Naruto fans are currently in mourning as the final episode of the long-running anime concluded recently. Though fans can look forward to the upcoming anime Boruto (about Naruto’s son), they can also look ahead to the live-action adaptation of their “number one favorite knucklehead ninja”.
Under development by Lionsgate, the American adaptation of the series was announced back in 2015. Since then, news has been released that Naruto creator Masashi Kishimoto will be involved with the project as well. We reported late last year that the film was “being directed by visual effects specialist turned filmmaker Michael Gracey.” Gracey is also attached to the upcoming Hugh Jackman movie The Greatest Showman and an Elton John biopic. No additional details have been given for casting or status of production.
Naruto and its sequel Naruto: Shippuden depict the journey of Naruto Uzumaki, an outcast in his home of Konoha, as he trains to become a ninja and, according to him, future Hokage (or the village leader). His adventures include the members of his squad, Sasuke, Uchiha, and Sakura Haruno, under the leadership of their sensei Kakashi Hatake.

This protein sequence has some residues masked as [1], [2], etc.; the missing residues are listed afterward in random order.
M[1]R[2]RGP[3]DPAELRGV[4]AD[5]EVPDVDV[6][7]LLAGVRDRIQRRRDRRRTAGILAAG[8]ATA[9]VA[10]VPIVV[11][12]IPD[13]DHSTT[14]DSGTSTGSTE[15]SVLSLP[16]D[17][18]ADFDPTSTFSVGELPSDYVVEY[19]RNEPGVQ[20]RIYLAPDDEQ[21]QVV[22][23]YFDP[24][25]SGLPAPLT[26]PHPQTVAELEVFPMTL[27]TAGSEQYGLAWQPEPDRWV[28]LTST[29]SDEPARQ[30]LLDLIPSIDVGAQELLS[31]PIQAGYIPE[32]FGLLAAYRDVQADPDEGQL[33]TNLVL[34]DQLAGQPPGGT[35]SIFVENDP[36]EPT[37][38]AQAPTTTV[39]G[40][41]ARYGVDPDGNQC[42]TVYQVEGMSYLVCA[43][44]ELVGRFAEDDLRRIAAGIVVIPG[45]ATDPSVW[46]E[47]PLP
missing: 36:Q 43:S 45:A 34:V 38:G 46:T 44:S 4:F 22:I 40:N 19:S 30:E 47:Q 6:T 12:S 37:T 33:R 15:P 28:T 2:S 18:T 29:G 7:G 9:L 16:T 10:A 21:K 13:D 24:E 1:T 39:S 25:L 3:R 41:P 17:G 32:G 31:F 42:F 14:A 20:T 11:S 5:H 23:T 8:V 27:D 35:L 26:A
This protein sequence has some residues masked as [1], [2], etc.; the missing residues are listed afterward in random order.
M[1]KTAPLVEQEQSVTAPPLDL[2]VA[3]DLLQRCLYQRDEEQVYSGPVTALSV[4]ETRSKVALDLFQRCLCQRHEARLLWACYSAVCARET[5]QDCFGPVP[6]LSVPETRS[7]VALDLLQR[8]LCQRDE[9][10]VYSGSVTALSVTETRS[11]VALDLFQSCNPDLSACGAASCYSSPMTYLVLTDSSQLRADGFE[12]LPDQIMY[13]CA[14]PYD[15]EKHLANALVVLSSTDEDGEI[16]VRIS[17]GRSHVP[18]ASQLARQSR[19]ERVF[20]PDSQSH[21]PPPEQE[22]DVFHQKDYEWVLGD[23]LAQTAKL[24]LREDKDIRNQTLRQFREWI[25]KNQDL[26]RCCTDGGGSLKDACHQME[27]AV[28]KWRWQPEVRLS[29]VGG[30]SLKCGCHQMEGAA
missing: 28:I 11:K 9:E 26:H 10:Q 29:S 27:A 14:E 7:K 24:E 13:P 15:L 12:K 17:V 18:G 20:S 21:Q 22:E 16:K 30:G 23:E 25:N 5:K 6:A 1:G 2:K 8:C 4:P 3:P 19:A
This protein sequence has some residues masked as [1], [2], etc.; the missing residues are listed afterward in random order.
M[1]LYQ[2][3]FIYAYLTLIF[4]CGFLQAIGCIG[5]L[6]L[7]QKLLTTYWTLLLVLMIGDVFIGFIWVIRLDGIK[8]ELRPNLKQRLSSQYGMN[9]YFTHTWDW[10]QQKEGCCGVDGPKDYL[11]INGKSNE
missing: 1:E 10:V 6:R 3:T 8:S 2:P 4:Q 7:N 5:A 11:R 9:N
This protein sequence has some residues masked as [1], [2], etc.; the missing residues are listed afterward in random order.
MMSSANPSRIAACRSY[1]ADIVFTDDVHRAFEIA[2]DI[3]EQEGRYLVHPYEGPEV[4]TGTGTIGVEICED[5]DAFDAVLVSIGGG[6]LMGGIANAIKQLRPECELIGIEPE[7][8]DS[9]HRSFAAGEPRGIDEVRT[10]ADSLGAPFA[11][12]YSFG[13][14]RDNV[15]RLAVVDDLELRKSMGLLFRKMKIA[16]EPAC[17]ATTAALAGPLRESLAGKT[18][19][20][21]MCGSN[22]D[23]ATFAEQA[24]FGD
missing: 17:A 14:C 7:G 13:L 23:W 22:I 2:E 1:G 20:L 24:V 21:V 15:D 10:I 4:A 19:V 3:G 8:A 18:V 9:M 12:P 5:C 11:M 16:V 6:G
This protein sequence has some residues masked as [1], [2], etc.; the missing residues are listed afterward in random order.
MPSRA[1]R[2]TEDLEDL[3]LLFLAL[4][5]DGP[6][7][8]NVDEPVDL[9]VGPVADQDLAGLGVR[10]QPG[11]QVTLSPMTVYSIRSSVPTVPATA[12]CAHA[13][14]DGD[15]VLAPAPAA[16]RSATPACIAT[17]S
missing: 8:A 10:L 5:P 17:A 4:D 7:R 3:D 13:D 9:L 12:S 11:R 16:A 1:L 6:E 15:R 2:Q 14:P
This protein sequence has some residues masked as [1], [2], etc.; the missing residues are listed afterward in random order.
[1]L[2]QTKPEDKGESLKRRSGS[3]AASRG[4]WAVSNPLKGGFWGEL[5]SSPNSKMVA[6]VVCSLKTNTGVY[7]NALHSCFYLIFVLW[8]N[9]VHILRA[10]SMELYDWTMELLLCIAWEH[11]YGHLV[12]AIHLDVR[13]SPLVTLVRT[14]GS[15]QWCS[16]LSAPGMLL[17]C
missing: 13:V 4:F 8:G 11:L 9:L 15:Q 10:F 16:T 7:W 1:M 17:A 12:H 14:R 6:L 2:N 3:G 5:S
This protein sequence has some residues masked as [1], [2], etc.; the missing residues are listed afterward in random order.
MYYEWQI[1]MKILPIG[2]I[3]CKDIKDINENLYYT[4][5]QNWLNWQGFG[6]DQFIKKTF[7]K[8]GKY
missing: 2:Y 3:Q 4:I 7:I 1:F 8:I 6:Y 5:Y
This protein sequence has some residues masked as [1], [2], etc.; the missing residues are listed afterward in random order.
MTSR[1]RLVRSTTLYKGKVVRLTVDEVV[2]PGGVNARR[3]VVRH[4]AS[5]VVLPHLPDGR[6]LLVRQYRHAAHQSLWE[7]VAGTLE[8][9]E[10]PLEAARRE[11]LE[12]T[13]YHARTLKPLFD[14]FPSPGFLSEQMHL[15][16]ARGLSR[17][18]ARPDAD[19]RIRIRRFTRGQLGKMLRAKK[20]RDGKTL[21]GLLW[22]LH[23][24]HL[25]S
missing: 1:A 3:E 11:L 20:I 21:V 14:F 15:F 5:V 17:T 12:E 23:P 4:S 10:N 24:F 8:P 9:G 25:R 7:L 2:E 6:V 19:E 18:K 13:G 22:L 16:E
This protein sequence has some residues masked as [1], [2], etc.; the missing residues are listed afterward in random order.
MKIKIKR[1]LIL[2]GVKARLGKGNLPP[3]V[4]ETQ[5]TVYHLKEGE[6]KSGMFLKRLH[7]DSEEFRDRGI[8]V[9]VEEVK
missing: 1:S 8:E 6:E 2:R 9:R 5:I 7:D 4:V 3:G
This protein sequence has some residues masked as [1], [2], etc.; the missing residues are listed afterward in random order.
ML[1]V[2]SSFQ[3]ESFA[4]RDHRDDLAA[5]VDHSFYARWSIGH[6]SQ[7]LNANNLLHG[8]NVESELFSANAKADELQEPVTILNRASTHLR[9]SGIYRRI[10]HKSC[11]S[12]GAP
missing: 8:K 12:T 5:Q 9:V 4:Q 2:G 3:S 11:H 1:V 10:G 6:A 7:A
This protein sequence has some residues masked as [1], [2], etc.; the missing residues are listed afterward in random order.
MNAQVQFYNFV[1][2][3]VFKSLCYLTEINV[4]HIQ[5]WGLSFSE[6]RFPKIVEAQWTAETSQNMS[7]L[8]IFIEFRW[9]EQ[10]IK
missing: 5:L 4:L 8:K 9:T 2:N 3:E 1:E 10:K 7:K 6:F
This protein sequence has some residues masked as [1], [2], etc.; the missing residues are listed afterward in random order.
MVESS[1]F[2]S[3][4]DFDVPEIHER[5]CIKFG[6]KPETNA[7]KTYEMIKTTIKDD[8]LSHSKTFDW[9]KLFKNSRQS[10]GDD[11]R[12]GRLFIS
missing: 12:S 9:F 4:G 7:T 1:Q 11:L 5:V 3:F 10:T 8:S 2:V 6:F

1. Attack on Titan
After almost three long years, fans of the anime Attack on Titan are finally getting a second season to the hit series (which premieres on April 1). Since the first season, fans have (impatiently) waited and stayed entertained with several OVAs for the anime. In 2015, two live-action movie adaptations were produced in Japan for the series. The two films, Attack on Titan and Attack on Titan: End of World, covered the same material depicted in the original anime. Although the films garnered mixed reviews (and were fairly successful), Warner Bros. is, surprisingly, seeking to secure the rights to make American productions that will serve as the remakes of these two films.
As we reported earlier this year, the studio is working with Fantastic Beasts and Where to Find Them producer David Heyman to lead the project. Heyman is also known for his work in the Harry Potter films as well as the 2013 sci-fi film Gravity. We will bring you further updates on the status of the project once they are made available.
Are you looking forward to any of these live-action anime adaptations? Let us know in the comments!